Weekly Feature

2015-11-04 / Editorial

Memo to all candidates: Lawn signs don’t vote

Managing Editor

Now that the 2015 election season has finally passed into the pages of history, it is worth looking back at some of the tactics employed by candidates and the parties that endorsed them.

I must repeat my disdain for political lawn signs. They clutter the landscape, block the vision of motorists and pollute what otherwise is one of the most beautiful times of the year. Autumn winds often damage these signs or send them down the street into oblivion.

Freedom of speech should not make someone’s lawn look like a comic book.

Signazon, a company outside of Dallas, is one of the countless number of firms advertising their sign-making services. Its sales pitch makes me itchy.

“As you may know, placing political yard signs on the side of the road is not the only way to advertise your campaign and gain a following. We understand that. You can gain even more clout by creating campaign posters, banners, stickers, and more! Make sure you and your name are seen as much as possible to establish recognition in voters. Remember, if voters see you before they see other candidates, you will more likely get the vote,” says Signazon.

Costas Panagopoulos, professor of political science at Fordham University, said in a 2012 NPR interview that yard signs have little effect on elections.

“I think that there are much more fundamental factors that often determine the outcome of elections,” he said.

Panagopoulos was a candidate for the Massachusetts State Legislature in 1992. He said that one of the main preoccupations of the campaign was getting a very “vociferous” street sign and lawn sign campaign up and running. He became fascinated with this aspect of the political process and wanted to study it from a scholarly point of view, to examine its effectiveness.

Kevin Frank, communications director of the Massachusetts Democratic Party during the 2012 campaign, hit the nail on the head.

“There’s a very common saying among political operatives: ‘Lawn signs don’t vote.’ I’m not sure the day ever existed where [yard signs] made a difference for a candidate,” Frank said in an interview published by The Atlantic. “I guess it is about rooting for a candidate like a sports team,” he added. “It’s part of the fun of being civically engaged.”

In Golden, Colorado, the topic has been elevated to U.S. Supreme Court status. A local ordinance allows residents to place an unlimited number of political signs in yards in the 60 days leading up to and five days after an election, an exception made to the year-round limit of two signs per yard. That exception goes against the U.S. Supreme Court decision in the case Reed v. Town of Gilbert, Ariz., which sided with a church pastor, saying a city cannot regulate signs based on their content, according to The Denver Post.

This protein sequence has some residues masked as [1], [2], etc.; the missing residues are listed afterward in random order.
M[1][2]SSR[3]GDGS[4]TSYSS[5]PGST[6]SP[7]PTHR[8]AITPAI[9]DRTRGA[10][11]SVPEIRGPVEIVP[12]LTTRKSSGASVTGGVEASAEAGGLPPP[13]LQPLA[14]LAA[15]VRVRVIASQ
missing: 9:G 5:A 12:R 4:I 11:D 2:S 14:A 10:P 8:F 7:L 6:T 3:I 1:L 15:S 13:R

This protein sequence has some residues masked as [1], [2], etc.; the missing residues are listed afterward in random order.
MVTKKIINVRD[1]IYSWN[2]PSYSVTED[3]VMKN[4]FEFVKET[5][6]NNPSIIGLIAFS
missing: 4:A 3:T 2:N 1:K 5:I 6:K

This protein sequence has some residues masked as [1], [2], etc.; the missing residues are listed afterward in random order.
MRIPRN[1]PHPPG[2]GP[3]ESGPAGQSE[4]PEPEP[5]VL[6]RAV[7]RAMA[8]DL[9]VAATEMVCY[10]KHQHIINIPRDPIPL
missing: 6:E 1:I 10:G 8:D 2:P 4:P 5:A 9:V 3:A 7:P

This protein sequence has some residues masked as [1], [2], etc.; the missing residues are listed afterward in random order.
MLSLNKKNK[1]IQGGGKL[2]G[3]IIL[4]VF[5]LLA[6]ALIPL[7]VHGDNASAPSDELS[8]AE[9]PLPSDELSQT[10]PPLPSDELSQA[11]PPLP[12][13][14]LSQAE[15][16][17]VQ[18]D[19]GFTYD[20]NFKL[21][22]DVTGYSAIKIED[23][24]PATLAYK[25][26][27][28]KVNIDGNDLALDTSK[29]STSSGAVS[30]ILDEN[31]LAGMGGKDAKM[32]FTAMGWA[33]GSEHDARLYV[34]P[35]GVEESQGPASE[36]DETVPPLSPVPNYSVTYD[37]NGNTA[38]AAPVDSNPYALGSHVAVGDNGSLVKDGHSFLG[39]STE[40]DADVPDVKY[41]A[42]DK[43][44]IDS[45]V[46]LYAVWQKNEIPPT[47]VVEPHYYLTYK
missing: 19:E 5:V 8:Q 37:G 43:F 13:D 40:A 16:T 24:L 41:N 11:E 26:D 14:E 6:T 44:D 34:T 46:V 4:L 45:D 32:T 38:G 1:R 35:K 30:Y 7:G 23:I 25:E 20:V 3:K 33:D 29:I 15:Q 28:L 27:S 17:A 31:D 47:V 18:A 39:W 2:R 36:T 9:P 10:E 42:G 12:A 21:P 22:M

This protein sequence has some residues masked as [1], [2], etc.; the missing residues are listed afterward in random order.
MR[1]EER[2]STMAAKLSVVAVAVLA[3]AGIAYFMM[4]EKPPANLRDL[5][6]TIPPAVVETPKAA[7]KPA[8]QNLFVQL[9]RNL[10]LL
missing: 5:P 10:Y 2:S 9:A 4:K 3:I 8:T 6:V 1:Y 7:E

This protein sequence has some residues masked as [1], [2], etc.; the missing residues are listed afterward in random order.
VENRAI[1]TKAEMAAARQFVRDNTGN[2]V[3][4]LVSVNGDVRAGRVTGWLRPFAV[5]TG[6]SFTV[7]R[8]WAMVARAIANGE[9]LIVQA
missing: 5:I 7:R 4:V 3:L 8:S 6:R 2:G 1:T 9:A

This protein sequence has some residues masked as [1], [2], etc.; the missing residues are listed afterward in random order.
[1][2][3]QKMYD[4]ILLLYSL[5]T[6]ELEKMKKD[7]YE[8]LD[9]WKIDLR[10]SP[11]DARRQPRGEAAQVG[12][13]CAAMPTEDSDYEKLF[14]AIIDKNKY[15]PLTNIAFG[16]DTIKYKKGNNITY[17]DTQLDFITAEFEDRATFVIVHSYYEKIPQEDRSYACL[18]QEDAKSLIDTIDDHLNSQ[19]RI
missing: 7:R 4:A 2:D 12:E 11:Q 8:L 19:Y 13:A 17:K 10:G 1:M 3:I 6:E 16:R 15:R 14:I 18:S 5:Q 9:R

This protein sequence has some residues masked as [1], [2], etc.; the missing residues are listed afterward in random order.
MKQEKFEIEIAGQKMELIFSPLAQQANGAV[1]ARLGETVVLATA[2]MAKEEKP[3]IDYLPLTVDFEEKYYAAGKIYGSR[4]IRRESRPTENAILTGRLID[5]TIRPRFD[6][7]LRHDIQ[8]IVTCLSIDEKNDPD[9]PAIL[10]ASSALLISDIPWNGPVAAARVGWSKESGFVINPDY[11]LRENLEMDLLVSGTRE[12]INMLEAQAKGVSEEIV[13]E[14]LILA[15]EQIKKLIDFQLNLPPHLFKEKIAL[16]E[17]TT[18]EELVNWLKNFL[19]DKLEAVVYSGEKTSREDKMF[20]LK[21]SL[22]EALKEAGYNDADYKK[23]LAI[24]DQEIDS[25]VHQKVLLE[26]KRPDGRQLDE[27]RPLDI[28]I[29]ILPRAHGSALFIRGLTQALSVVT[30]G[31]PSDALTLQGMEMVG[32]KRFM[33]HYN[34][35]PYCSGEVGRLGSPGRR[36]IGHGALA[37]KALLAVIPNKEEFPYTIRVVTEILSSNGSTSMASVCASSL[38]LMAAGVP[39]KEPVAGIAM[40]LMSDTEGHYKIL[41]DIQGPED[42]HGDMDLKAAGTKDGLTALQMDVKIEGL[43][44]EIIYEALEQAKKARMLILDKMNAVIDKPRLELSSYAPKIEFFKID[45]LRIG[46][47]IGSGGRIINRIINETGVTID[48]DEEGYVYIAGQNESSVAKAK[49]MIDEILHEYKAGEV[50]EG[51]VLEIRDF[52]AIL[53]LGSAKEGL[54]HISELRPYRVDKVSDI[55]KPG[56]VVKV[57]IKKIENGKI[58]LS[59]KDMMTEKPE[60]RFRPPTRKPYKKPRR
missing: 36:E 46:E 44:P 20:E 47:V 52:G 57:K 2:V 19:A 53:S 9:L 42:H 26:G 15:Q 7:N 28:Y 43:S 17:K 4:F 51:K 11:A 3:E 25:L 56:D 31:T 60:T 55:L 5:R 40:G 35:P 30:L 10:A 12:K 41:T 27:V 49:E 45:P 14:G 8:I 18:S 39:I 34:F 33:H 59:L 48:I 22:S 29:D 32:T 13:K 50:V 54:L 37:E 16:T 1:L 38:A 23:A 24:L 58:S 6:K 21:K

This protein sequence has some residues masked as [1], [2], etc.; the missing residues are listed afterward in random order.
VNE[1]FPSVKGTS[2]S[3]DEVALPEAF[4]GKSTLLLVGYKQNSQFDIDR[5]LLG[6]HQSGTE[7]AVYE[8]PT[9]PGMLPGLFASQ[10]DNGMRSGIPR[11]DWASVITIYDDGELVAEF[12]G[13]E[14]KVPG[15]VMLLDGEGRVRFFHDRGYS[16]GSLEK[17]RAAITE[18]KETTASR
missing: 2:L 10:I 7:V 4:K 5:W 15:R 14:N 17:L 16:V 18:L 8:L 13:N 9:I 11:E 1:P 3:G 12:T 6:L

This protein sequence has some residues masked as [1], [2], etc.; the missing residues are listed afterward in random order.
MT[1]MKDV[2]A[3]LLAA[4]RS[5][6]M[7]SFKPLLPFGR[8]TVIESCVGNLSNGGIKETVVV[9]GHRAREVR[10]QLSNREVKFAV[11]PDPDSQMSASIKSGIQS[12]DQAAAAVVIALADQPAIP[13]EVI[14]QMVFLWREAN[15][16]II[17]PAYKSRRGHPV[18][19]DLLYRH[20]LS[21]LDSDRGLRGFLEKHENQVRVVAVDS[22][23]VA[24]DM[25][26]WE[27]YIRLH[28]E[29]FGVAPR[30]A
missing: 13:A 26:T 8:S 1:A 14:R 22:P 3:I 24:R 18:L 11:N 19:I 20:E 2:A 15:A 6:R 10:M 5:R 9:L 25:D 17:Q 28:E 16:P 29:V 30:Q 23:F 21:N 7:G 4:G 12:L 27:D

“If our yards are our faces in the neighborhood, political signs are the zits: annoying, ugly and – thank goodness – temporary,” wrote John Campanelli, a reporter for The Plain Dealer in Cleveland. But he also states that yard signs work, especially in the small races that take place in our towns and villages. It is a name recognition factor that does not hold as much weight in statewide or national races, as voters may have already chosen a candidate for whom to vote.

“At their very basic, they give a person a voice in the election, and opportunity to be heard, even if it’s only by drivers shaking their heads,” he added.

Equally disturbing is the lack of concern for how quickly people remove these signs from their property. It should be the responsibility of the parties to pluck them from street corners and empty lots. A couple of days should be sufficient.

Banning yard signs is not in the immediate future in any of our communities, but it should be.

(David F. Sherman is managing editor of Bee Group Newspapers and a columnist for the Weekly Independent Newspapers of Western New York, a group of community newspapers with a combined circulation of 286,500 readers. Opinions expressed here are those of the author. He can be reached at dsherman@beenews.com.)

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